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How Do We Understand “The Most Intractable Conflict”?

Last night, I walked out of a discussion of the Israel-Palestine conflict. Many times during the first two hours, I was teary-eyed and overwhelmed by the lack of compassionate listening–the third ear listening that transforms conflict. I became resigned, even among a group of conflict resolution professionals, and I had to remove myself before I lost the ability to deliver my message responsibly. Surprisingly, it was in this emotional response that I was able to find my compassion for human ignorance, naivete, and ego. We all went to learn, yet we had preconceived notions of how that would and should occur. Very rarely (if ever) will everyone’s expectations be met in a group, and so the conflicts began.

ACTION ONE: DEFINTE THE CONFLICT.

I disagreed with some of the participants about the purpose and manner of discussion.

ACTION TWO: IDENTIFY THE INTERESTS.

I wanted an expert to make the issues clearer for me. I hoped to envision solutions. I thought we might speak more about how to facilitate resolution. I expected more love and compassion. I feared (and still fear) there is no hope…for Gaza, for the Ukraine, for racial unity, for humankind…

It seemed that others in the group had varying interests. Several wanted to be the experts. Some wanted to observe or learn passively. Some probably believed they were contributing critical information. Some were afraid to admit they were under-informed, biased or afraid.

Some of our most challenging ways of being were at play in that room, including mine. I (sort of) took my toys and went home when I didn’t feel comfortable anymore and saw no likelihood of change. Instead of “toughing it out”, I went down the street with the friend who had accompanied me. We continued the conversation over drinks in a more welcoming space.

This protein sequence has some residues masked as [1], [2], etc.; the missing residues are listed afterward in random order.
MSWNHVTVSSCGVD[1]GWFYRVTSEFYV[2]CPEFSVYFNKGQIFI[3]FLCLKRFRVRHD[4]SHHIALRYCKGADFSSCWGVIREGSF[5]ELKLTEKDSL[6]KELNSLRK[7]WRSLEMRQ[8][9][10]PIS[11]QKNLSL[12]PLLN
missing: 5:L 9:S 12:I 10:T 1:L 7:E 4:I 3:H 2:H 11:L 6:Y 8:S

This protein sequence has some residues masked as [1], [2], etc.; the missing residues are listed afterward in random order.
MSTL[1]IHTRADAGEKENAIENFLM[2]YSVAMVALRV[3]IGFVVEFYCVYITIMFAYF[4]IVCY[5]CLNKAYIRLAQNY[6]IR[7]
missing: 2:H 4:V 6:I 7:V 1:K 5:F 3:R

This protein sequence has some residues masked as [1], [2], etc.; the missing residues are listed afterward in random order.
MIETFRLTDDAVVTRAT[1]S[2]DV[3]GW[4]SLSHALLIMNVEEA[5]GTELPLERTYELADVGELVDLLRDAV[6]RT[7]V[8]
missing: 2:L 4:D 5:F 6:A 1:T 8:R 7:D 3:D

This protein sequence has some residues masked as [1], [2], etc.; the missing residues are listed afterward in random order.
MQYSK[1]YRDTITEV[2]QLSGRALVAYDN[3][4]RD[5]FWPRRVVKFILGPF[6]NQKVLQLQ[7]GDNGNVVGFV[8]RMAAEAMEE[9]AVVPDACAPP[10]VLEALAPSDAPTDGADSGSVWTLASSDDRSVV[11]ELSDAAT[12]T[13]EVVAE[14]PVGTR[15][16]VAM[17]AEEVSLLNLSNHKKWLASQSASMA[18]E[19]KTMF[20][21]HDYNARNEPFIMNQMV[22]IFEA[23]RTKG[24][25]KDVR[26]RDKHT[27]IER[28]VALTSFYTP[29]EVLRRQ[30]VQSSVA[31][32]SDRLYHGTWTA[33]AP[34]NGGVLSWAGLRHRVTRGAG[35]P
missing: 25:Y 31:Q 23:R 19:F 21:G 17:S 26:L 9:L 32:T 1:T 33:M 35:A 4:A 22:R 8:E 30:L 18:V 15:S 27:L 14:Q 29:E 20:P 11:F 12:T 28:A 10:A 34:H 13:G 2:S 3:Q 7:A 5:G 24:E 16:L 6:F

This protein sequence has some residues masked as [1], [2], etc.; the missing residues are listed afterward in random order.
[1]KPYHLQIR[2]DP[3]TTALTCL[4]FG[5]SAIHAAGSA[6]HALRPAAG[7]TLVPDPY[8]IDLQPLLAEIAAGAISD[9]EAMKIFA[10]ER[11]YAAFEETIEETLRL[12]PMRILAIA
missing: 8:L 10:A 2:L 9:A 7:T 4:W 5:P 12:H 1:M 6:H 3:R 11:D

ACTION THREE: PLAY WITH THE POSSIBILITIES.

If I could have these conflicts resolve in any way possible, there would be more discussions that make us a little uncomfortable. We will begin to master conversations that generate solutions. We will become less afraid to explore difficult issues because we will feel safe among intense emotions–and each other. We will learn that the breakdowns are followed by breakthroughs (when we refuse to counterattack). We will commit to powerful, innovative breakthroughs in peace and unity. We will embrace conflict, take the lessons we need from it, and release it to be something else. We will all live more freely and more powerfully in this world of abundance for all.

ACTION FOUR: CREATE THE FUTURE.

Huge conflicts involving multiple governments, religious institutions, militaries, and citizens will not resolve in an evening. It could take as many years to create relief as it took to cause the grief and unrest. But I can’t give up. I can start building momentum toward success by taking small actions each day:

  1. I will practice listening, even when I’m uncomfortable.
  2. I will practice listening and adding no comments of my own.
  3. I will practice listening for the messages speakers intent to deliver, even when they struggle.
  4. I will look for something I can love about everyone I meet.
  5. I will ask more questions and admit when I don’t understand.

What are you doing today to increase peace and unity? xo

Nance L. Schick, Esq. is a mediator, and conflict resolution coach based in New York City, where she works with creative professionals, entrepreneurs, human resources professionals, labor managers, risk managers, and executives to generate results beyond the boundaries of their imaginations. She is committed to creating a unified human race by empowering people to have lives they forgot were possible.